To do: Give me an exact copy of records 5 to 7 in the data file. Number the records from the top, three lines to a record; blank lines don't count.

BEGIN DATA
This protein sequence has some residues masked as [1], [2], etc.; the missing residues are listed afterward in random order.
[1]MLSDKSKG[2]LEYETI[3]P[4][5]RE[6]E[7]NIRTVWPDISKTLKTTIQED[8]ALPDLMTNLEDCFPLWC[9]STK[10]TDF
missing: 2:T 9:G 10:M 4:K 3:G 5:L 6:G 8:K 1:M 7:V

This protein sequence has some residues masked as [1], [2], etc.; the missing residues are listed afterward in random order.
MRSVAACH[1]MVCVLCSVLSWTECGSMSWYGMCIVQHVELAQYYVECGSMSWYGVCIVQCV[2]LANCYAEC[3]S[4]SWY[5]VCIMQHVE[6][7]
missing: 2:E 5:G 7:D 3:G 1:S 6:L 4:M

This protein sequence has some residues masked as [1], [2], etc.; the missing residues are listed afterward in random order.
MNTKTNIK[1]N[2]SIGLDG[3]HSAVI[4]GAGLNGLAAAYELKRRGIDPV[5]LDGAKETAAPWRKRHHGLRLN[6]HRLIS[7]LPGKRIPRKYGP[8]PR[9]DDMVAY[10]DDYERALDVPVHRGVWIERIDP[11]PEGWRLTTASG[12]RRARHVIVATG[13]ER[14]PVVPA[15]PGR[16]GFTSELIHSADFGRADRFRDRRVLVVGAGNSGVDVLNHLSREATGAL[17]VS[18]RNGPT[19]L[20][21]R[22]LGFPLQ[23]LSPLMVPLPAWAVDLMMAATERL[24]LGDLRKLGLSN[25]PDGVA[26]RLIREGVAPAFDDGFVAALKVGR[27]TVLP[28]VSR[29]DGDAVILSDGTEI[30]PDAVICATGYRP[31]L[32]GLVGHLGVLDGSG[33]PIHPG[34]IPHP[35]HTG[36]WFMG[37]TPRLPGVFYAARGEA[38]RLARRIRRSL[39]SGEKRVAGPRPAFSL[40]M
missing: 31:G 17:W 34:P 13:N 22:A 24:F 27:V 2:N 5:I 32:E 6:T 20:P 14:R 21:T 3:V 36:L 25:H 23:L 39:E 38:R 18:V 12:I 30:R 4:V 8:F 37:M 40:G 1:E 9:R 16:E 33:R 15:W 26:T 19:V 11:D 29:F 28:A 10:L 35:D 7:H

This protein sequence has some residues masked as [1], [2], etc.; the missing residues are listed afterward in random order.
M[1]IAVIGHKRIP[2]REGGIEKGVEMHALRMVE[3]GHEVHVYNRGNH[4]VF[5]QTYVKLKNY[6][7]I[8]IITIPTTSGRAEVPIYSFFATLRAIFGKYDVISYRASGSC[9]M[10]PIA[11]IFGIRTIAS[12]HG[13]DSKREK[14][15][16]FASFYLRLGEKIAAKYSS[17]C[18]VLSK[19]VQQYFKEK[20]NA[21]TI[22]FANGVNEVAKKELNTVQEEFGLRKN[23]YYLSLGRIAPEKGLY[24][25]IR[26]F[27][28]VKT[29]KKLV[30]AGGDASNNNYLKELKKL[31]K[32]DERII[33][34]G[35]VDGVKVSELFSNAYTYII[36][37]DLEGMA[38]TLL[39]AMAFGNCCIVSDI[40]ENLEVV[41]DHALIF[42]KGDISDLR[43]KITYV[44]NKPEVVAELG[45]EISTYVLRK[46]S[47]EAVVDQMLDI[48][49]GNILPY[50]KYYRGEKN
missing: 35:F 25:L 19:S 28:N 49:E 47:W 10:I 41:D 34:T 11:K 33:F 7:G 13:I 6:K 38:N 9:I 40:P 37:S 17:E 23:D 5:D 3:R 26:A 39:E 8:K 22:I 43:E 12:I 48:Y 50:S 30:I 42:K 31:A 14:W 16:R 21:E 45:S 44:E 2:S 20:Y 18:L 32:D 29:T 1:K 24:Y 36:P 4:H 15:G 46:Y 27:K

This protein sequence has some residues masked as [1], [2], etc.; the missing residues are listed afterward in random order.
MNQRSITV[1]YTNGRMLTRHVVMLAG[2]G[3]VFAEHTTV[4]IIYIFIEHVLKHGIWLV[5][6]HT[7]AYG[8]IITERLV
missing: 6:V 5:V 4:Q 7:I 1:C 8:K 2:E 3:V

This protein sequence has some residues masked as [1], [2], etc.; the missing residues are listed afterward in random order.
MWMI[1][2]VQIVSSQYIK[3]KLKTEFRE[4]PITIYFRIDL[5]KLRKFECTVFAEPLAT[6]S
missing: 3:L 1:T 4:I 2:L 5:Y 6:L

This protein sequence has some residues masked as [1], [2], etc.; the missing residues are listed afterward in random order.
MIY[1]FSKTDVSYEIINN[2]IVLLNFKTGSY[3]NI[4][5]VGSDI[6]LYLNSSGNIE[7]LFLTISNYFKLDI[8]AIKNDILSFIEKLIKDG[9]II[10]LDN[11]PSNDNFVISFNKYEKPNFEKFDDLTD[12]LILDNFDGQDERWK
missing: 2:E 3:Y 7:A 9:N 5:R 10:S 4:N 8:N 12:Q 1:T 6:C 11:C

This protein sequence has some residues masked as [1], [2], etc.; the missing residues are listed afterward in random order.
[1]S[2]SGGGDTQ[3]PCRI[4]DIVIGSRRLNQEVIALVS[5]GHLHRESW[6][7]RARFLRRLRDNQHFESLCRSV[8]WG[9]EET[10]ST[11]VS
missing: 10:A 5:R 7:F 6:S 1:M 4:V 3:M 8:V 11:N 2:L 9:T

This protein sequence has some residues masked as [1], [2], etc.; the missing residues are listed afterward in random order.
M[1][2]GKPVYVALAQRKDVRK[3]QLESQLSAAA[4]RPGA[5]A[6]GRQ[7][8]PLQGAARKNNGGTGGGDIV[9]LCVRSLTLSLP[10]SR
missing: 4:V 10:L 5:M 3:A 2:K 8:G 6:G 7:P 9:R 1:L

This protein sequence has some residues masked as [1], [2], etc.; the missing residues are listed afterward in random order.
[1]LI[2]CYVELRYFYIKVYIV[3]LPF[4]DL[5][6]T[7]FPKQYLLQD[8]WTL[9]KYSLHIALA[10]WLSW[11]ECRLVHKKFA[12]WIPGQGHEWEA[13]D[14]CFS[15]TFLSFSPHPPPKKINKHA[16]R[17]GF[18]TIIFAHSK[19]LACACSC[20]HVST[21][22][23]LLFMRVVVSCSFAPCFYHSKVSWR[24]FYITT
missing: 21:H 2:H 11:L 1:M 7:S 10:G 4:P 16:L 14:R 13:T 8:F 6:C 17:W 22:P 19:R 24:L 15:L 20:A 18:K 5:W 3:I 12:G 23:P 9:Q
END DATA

This protein sequence has some residues masked as [1], [2], etc.; the missing residues are listed afterward in random order.
MNQRSITV[1]YTNGRMLTRHVVMLAG[2]G[3]VFAEHTTV[4]IIYIFIEHVLKHGIWLV[5][6]HT[7]AYG[8]IITERLV
missing: 6:V 5:V 4:Q 7:I 1:C 8:K 2:E 3:V

This protein sequence has some residues masked as [1], [2], etc.; the missing residues are listed afterward in random order.
MWMI[1][2]VQIVSSQYIK[3]KLKTEFRE[4]PITIYFRIDL[5]KLRKFECTVFAEPLAT[6]S
missing: 3:L 1:T 4:I 2:L 5:Y 6:L

This protein sequence has some residues masked as [1], [2], etc.; the missing residues are listed afterward in random order.
MIY[1]FSKTDVSYEIINN[2]IVLLNFKTGSY[3]NI[4][5]VGSDI[6]LYLNSSGNIE[7]LFLTISNYFKLDI[8]AIKNDILSFIEKLIKDG[9]II[10]LDN[11]PSNDNFVISFNKYEKPNFEKFDDLTD[12]LILDNFDGQDERWK
missing: 2:E 3:Y 7:A 9:N 5:R 10:S 4:N 8:N 12:Q 1:T 6:C 11:C